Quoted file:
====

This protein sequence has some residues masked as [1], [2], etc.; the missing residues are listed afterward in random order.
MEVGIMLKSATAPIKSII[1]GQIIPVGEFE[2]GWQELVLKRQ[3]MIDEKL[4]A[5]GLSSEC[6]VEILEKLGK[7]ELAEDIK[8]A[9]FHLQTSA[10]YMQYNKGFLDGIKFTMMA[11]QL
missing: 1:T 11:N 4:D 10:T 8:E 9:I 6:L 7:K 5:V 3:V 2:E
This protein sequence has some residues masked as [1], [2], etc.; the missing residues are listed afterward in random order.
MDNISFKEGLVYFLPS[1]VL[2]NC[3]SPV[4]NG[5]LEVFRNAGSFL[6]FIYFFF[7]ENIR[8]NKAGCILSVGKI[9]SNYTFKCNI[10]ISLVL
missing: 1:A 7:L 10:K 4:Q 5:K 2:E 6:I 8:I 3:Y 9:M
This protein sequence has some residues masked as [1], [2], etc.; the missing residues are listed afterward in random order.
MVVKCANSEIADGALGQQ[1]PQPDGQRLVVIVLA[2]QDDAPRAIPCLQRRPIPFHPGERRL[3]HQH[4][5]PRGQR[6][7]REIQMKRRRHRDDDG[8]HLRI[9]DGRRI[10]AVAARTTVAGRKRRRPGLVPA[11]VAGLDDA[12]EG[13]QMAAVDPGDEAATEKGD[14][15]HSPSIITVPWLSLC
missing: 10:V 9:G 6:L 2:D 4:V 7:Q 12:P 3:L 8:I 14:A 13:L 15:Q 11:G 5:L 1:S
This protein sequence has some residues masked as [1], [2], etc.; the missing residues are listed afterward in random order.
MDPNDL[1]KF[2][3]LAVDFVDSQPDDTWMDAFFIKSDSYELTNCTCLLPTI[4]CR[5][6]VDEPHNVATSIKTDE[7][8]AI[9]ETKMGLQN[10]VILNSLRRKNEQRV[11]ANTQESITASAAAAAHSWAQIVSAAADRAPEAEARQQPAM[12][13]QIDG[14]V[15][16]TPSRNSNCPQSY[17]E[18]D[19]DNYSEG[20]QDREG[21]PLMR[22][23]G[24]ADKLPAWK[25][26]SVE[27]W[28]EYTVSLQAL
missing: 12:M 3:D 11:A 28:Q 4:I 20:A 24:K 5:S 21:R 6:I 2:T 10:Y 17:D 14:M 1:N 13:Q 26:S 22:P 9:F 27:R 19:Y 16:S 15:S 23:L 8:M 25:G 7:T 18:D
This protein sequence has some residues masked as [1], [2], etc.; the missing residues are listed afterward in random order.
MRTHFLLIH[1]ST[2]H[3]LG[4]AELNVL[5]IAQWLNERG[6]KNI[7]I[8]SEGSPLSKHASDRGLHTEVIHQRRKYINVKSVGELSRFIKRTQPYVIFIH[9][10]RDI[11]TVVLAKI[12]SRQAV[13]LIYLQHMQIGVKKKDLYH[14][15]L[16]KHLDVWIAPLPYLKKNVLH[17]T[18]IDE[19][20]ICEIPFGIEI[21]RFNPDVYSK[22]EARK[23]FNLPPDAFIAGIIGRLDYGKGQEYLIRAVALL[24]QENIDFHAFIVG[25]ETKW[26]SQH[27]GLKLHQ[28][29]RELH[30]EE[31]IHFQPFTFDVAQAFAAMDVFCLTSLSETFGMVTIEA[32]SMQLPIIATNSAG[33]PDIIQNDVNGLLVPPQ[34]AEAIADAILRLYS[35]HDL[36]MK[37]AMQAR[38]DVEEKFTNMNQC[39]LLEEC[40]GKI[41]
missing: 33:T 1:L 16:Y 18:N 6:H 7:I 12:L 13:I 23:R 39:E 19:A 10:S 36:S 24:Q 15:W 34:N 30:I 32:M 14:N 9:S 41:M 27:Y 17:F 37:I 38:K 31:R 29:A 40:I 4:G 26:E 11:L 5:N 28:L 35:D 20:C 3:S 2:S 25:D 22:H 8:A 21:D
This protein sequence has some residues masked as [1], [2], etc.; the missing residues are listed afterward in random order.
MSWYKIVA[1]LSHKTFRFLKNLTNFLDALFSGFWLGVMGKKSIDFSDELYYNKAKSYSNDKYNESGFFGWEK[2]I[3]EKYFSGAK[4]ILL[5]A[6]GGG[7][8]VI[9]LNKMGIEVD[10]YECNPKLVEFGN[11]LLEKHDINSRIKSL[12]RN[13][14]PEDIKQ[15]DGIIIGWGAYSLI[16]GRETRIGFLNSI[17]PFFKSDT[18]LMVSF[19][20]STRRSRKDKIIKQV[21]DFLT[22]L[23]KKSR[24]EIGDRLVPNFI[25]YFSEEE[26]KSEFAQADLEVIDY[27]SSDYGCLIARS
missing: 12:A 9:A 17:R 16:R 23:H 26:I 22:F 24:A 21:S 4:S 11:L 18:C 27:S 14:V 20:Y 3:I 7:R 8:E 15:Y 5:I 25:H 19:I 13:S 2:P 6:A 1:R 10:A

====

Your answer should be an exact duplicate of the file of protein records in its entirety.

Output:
This protein sequence has some residues masked as [1], [2], etc.; the missing residues are listed afterward in random order.
MEVGIMLKSATAPIKSII[1]GQIIPVGEFE[2]GWQELVLKRQ[3]MIDEKL[4]A[5]GLSSEC[6]VEILEKLGK[7]ELAEDIK[8]A[9]FHLQTSA[10]YMQYNKGFLDGIKFTMMA[11]QL
missing: 1:T 11:N 4:D 10:T 8:E 9:I 6:L 7:K 5:V 3:V 2:E
This protein sequence has some residues masked as [1], [2], etc.; the missing residues are listed afterward in random order.
MDNISFKEGLVYFLPS[1]VL[2]NC[3]SPV[4]NG[5]LEVFRNAGSFL[6]FIYFFF[7]ENIR[8]NKAGCILSVGKI[9]SNYTFKCNI[10]ISLVL
missing: 1:A 7:L 10:K 4:Q 5:K 2:E 6:I 8:I 3:Y 9:M
This protein sequence has some residues masked as [1], [2], etc.; the missing residues are listed afterward in random order.
MVVKCANSEIADGALGQQ[1]PQPDGQRLVVIVLA[2]QDDAPRAIPCLQRRPIPFHPGERRL[3]HQH[4][5]PRGQR[6][7]REIQMKRRRHRDDDG[8]HLRI[9]DGRRI[10]AVAARTTVAGRKRRRPGLVPA[11]VAGLDDA[12]EG[13]QMAAVDPGDEAATEKGD[14][15]HSPSIITVPWLSLC
missing: 10:V 9:G 6:L 2:D 4:V 7:Q 12:P 3:L 8:I 14:A 13:L 15:Q 11:G 5:L 1:S
This protein sequence has some residues masked as [1], [2], etc.; the missing residues are listed afterward in random order.
MDPNDL[1]KF[2][3]LAVDFVDSQPDDTWMDAFFIKSDSYELTNCTCLLPTI[4]CR[5][6]VDEPHNVATSIKTDE[7][8]AI[9]ETKMGLQN[10]VILNSLRRKNEQRV[11]ANTQESITASAAAAAHSWAQIVSAAADRAPEAEARQQPAM[12][13]QIDG[14]V[15][16]TPSRNSNCPQSY[17]E[18]D[19]DNYSEG[20]QDREG[21]PLMR[22][23]G[24]ADKLPAWK[25][26]SVE[27]W[28]EYTVSLQAL
missing: 12:M 3:D 11:A 28:Q 4:I 20:A 24:K 5:S 21:R 6:I 2:T 10:Y 17:D 14:M 1:N 13:Q 26:S 22:P 9:F 27:R 19:Y 16:S 15:S 23:L 8:M 25:G 7:T 18:D
This protein sequence has some residues masked as [1], [2], etc.; the missing residues are listed afterward in random order.
MRTHFLLIH[1]ST[2]H[3]LG[4]AELNVL[5]IAQWLNERG[6]KNI[7]I[8]SEGSPLSKHASDRGLHTEVIHQRRKYINVKSVGELSRFIKRTQPYVIFIH[9][10]RDI[11]TVVLAKI[12]SRQAV[13]LIYLQHMQIGVKKKDLYH[14][15]L[16]KHLDVWIAPLPYLKKNVLH[17]T[18]IDE[19][20]ICEIPFGIEI[21]RFNPDVYSK[22]EARK[23]FNLPPDAFIAGIIGRLDYGKGQEYLIRAVALL[24]QENIDFHAFIVG[25]ETKW[26]SQH[27]GLKLHQ[28][29]RELH[30]EE[31]IHFQPFTFDVAQAFAAMDVFCLTSLSETFGMVTIEA[32]SMQLPIIATNSAG[33]PDIIQNDVNGLLVPPQ[34]AEAIADAILRLYS[35]HDL[36]MK[37]AMQAR[38]DVEEKFTNMNQC[39]LLEEC[40]GKI[41]
missing: 33:T 1:L 16:Y 18:N 6:H 7:I 12:L 13:I 23:R 39:E 19:A 10:S 36:S 24:Q 15:W 34:N 30:I 32:M 14:N 9:S 41:M 27:Y 17:F 37:I 38:K 31:R 29:A 40:I 4:G 26:E 11:L 5:N 28:L 35:D 20:C 3:S 2:S 25:D 22:H 8:A 21:D
This protein sequence has some residues masked as [1], [2], etc.; the missing residues are listed afterward in random order.
MSWYKIVA[1]LSHKTFRFLKNLTNFLDALFSGFWLGVMGKKSIDFSDELYYNKAKSYSNDKYNESGFFGWEK[2]I[3]EKYFSGAK[4]ILL[5]A[6]GGG[7][8]VI[9]LNKMGIEVD[10]YECNPKLVEFGN[11]LLEKHDINSRIKSL[12]RN[13][14]PEDIKQ[15]DGIIIGWGAYSLI[16]GRETRIGFLNSI[17]PFFKSDT[18]LMVSF[19][20]STRRSRKDKIIKQV[21]DFLT[22]L[23]KKSR[24]EIGDRLVPNFI[25]YFSEEE[26]KSEFAQADLEVIDY[27]SSDYGCLIARS
missing: 12:A 9:A 17:R 16:R 23:H 26:I 22:F 24:A 21:S 4:S 11:L 18:C 27:S 14:V 20:Y 3:I 7:R 8:E 15:Y 5:I 25:H 19:I 13:S 2:P 6:A 1:R 10:A